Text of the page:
Kelly Mayo Staff writer
October 23, 2013
ROWLAND — The Rowland Board of Commissioners unanimously decided on Wednesday to temporarily move the town’s recycling center from East McCormick Street to behind the police station on Main Street after seeing evidence of residents dumping non-recyclable garbage near the center or into recycling bins.
Older police cars currently parked at the police station will be moved to the wastewater treatment plant temporarily to make room for the recycling bins. Commissioner Paul Hunt made the motion for the move.
“People are putting whatever they want down there,” he said, adding that putting a fence around the East McCormick Street center won’t stop people from tossing garbage over the fence or just outside it since there are no security cameras.
“If they can get away with it, they’re going to do it,” he said.
Faye Carlisle, the town’s interim financial officer, said she has received warnings from Waste Management, which manages Rowland’s trash and recycling pick-up, about what workers found in recycling bins.
“They said some had to go straight to the landfill … and we will be charged, and I got a $40 bill,” she said. “They found tomato plants with tomatoes on them [in recycling bins].”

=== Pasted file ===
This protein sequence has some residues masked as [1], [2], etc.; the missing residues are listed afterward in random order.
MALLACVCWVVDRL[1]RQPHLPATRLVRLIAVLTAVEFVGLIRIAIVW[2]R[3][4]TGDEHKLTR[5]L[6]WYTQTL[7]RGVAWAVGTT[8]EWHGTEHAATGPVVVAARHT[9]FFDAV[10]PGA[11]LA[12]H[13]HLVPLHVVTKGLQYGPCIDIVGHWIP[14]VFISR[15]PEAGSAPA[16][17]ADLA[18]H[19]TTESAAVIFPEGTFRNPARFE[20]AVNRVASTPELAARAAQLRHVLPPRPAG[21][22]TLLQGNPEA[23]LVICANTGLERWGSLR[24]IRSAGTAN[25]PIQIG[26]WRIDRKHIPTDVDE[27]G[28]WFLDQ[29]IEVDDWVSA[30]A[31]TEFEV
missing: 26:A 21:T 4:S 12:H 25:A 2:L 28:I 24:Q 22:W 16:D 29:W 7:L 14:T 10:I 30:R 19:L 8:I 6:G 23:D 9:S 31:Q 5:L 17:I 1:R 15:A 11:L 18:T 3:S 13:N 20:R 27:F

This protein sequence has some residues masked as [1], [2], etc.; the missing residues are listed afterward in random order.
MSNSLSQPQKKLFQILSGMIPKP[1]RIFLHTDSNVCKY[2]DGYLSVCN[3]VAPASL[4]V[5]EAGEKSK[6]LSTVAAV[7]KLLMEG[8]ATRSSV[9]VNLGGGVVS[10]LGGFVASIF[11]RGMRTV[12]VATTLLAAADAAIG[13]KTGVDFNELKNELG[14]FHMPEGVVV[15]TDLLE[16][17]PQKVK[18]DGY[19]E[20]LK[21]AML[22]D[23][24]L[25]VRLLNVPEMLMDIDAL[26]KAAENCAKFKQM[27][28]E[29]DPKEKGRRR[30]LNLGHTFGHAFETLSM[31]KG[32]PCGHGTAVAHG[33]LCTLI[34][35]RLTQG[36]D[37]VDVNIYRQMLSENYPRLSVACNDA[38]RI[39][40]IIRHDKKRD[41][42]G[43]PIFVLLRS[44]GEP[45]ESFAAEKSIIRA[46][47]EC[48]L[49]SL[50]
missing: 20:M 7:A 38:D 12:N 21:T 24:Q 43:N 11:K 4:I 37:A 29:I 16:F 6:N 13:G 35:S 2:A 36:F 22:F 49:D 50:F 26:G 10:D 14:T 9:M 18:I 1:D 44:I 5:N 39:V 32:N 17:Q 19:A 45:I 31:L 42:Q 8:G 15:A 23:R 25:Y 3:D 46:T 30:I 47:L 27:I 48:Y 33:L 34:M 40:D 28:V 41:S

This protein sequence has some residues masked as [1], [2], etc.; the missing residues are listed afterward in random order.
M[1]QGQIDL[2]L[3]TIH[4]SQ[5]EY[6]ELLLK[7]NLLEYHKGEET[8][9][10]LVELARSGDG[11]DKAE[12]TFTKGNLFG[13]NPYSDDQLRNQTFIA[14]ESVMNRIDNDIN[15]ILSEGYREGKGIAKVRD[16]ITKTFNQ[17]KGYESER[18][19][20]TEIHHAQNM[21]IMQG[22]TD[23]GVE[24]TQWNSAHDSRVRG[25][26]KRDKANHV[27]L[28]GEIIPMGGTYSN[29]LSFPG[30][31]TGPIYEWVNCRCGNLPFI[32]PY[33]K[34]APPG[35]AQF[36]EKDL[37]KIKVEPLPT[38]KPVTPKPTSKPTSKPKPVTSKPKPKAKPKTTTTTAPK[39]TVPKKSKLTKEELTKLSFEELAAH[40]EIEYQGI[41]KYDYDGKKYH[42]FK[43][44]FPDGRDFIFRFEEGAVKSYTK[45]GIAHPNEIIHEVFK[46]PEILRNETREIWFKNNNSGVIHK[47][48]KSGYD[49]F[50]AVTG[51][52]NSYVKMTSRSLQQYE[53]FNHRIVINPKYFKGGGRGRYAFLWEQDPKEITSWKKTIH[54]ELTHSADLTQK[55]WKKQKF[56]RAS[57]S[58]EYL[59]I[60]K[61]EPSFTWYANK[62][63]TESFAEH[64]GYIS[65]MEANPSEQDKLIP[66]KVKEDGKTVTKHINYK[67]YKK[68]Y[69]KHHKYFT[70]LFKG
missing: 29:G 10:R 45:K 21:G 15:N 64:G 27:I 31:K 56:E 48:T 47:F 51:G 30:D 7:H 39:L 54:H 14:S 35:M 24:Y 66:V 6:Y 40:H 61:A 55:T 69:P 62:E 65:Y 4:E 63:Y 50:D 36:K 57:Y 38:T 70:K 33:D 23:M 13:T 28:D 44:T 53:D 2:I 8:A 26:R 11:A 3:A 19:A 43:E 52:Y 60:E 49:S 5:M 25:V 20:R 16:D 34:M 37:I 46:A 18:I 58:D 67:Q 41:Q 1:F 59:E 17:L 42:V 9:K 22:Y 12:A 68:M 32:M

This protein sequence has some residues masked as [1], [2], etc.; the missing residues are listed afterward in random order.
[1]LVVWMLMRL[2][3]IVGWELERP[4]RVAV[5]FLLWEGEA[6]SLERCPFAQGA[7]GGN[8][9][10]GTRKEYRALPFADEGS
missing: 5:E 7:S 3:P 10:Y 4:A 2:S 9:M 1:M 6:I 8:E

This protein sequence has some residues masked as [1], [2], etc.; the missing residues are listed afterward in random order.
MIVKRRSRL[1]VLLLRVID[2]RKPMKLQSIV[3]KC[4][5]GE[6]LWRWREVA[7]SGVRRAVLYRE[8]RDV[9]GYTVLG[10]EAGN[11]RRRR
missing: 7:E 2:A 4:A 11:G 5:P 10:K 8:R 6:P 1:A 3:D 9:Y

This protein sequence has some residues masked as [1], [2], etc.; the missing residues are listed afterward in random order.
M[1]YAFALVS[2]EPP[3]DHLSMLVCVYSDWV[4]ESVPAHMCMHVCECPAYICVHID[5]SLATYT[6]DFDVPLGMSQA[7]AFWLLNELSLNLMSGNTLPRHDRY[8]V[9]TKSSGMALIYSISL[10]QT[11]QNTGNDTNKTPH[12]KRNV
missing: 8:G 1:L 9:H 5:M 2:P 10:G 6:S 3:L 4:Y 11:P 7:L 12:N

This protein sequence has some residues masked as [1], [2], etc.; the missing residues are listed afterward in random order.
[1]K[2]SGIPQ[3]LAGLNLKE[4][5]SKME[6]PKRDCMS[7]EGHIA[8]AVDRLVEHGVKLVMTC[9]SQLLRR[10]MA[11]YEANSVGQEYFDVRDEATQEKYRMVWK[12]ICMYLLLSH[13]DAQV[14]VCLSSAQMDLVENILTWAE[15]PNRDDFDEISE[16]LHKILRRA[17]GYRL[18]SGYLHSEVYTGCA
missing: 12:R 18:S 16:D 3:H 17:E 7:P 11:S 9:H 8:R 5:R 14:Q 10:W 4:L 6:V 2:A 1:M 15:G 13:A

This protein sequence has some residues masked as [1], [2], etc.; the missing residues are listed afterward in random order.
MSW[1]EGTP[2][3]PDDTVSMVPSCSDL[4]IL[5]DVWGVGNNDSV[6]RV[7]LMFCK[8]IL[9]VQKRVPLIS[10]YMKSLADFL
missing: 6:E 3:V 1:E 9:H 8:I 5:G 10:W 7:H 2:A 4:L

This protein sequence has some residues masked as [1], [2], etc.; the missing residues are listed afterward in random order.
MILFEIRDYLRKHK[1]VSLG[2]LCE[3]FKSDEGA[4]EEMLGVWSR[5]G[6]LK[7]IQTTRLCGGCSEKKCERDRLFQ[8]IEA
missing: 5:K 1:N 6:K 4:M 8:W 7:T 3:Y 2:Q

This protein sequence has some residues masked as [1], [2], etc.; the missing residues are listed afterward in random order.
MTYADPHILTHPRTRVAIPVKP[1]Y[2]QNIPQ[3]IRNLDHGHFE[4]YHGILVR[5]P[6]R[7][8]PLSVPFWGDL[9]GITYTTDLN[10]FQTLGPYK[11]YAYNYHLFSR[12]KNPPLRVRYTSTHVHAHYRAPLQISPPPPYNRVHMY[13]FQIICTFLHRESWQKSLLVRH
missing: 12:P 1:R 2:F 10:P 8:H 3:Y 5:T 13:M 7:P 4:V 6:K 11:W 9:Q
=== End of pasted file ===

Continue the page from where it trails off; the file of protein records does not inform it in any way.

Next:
Hunt said the move of the bins behind the Police Department will be a deterrent.
“If it doesn’t work, do something different,” he said.
In other business, the commissioners heard a reminder from Rowland resident Frezelle Herring that a walk to recognize Breast Cancer Awareness Month will be held on Saturday at 9:30 a.m. Registration will start at 9 a.m. at the Rowland Historical Depot and the walk will start at Rowland Middle School.
The walk is sponsored by the Rowland Chamber of Commerce. Donations will go toward providing free mammograms.
In other business, the commissioners:
— Unanimously agreed to ask the Federal Emergency Management Agency for $11,000 in reimbursements that Rowland spent after a tornado hit the town in 2011. The commissioners agreed to keep the money in a separate account in case FEMA asked for it back.
— Unanimously agreed to send a proposal to the state to lower the speed limit in Rowland’s residential areas from 35 to 20 mph after Police Chief John Reaves said the current limit is “way too fast” because of the number of children in the neighborhoods.